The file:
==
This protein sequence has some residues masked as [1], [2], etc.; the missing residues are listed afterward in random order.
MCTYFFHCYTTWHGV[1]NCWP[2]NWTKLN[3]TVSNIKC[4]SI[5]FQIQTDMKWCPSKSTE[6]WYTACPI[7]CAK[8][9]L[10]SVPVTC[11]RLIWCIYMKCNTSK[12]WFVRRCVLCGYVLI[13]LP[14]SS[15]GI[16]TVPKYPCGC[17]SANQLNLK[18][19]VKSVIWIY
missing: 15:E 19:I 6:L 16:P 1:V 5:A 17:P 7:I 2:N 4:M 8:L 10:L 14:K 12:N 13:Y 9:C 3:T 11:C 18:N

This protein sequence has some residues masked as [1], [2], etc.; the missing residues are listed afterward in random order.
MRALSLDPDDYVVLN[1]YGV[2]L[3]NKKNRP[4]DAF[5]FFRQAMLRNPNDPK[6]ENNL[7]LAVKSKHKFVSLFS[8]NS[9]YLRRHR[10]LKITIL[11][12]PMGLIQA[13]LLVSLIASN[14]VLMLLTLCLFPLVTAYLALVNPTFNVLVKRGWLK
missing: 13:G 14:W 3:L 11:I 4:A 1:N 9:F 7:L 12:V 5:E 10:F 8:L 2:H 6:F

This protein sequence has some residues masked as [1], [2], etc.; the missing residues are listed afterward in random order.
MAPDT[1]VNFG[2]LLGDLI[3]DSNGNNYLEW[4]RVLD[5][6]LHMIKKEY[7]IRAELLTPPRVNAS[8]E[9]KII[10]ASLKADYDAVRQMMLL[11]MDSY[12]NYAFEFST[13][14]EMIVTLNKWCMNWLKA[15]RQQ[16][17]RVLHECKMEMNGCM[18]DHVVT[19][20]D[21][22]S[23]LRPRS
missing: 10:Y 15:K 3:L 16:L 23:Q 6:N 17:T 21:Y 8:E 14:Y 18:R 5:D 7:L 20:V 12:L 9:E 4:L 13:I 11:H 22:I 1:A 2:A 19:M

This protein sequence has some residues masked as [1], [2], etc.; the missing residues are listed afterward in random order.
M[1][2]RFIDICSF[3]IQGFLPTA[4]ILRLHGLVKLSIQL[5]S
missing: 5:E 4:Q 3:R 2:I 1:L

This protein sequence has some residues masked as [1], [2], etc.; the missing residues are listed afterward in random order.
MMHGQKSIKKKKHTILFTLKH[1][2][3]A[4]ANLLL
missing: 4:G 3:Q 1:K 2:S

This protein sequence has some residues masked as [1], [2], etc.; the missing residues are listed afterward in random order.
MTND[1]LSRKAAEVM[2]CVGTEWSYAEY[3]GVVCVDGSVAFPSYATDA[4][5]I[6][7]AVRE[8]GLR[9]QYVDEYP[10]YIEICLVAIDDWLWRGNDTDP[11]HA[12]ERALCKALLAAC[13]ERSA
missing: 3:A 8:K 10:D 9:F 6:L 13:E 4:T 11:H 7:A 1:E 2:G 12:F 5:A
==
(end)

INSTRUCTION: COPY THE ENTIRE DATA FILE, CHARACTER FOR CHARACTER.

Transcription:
This protein sequence has some residues masked as [1], [2], etc.; the missing residues are listed afterward in random order.
MCTYFFHCYTTWHGV[1]NCWP[2]NWTKLN[3]TVSNIKC[4]SI[5]FQIQTDMKWCPSKSTE[6]WYTACPI[7]CAK[8][9]L[10]SVPVTC[11]RLIWCIYMKCNTSK[12]WFVRRCVLCGYVLI[13]LP[14]SS[15]GI[16]TVPKYPCGC[17]SANQLNLK[18][19]VKSVIWIY
missing: 15:E 19:I 6:L 16:P 1:V 5:A 17:P 7:I 2:N 4:M 8:L 10:L 14:K 12:N 13:Y 9:C 3:T 11:C 18:N

This protein sequence has some residues masked as [1], [2], etc.; the missing residues are listed afterward in random order.
MRALSLDPDDYVVLN[1]YGV[2]L[3]NKKNRP[4]DAF[5]FFRQAMLRNPNDPK[6]ENNL[7]LAVKSKHKFVSLFS[8]NS[9]YLRRHR[10]LKITIL[11][12]PMGLIQA[13]LLVSLIASN[14]VLMLLTLCLFPLVTAYLALVNPTFNVLVKRGWLK
missing: 13:G 14:W 3:L 11:I 4:A 1:N 9:F 7:L 12:V 5:E 10:F 8:L 2:H 6:F

This protein sequence has some residues masked as [1], [2], etc.; the missing residues are listed afterward in random order.
MAPDT[1]VNFG[2]LLGDLI[3]DSNGNNYLEW[4]RVLD[5][6]LHMIKKEY[7]IRAELLTPPRVNAS[8]E[9]KII[10]ASLKADYDAVRQMMLL[11]MDSY[12]NYAFEFST[13][14]EMIVTLNKWCMNWLKA[15]RQQ[16][17]RVLHECKMEMNGCM[18]DHVVT[19][20]D[21][22]S[23]LRPRS
missing: 10:Y 15:K 3:L 16:L 23:Q 6:N 17:T 21:Y 8:E 14:Y 18:R 5:D 7:L 20:V 12:L 9:E 4:L 13:I 11:H 22:I 1:A 2:A 19:M

This protein sequence has some residues masked as [1], [2], etc.; the missing residues are listed afterward in random order.
M[1][2]RFIDICSF[3]IQGFLPTA[4]ILRLHGLVKLSIQL[5]S
missing: 5:E 4:Q 3:R 2:I 1:L

This protein sequence has some residues masked as [1], [2], etc.; the missing residues are listed afterward in random order.
MMHGQKSIKKKKHTILFTLKH[1][2][3]A[4]ANLLL
missing: 4:G 3:Q 1:K 2:S

This protein sequence has some residues masked as [1], [2], etc.; the missing residues are listed afterward in random order.
MTND[1]LSRKAAEVM[2]CVGTEWSYAEY[3]GVVCVDGSVAFPSYATDA[4][5]I[6][7]AVRE[8]GLR[9]QYVDEYP[10]YIEICLVAIDDWLWRGNDTDP[11]HA[12]ERALCKALLAAC[13]ERSA
missing: 3:A 8:K 10:D 9:F 6:L 13:E 4:T 11:H 7:A 1:E 2:G 12:F 5:A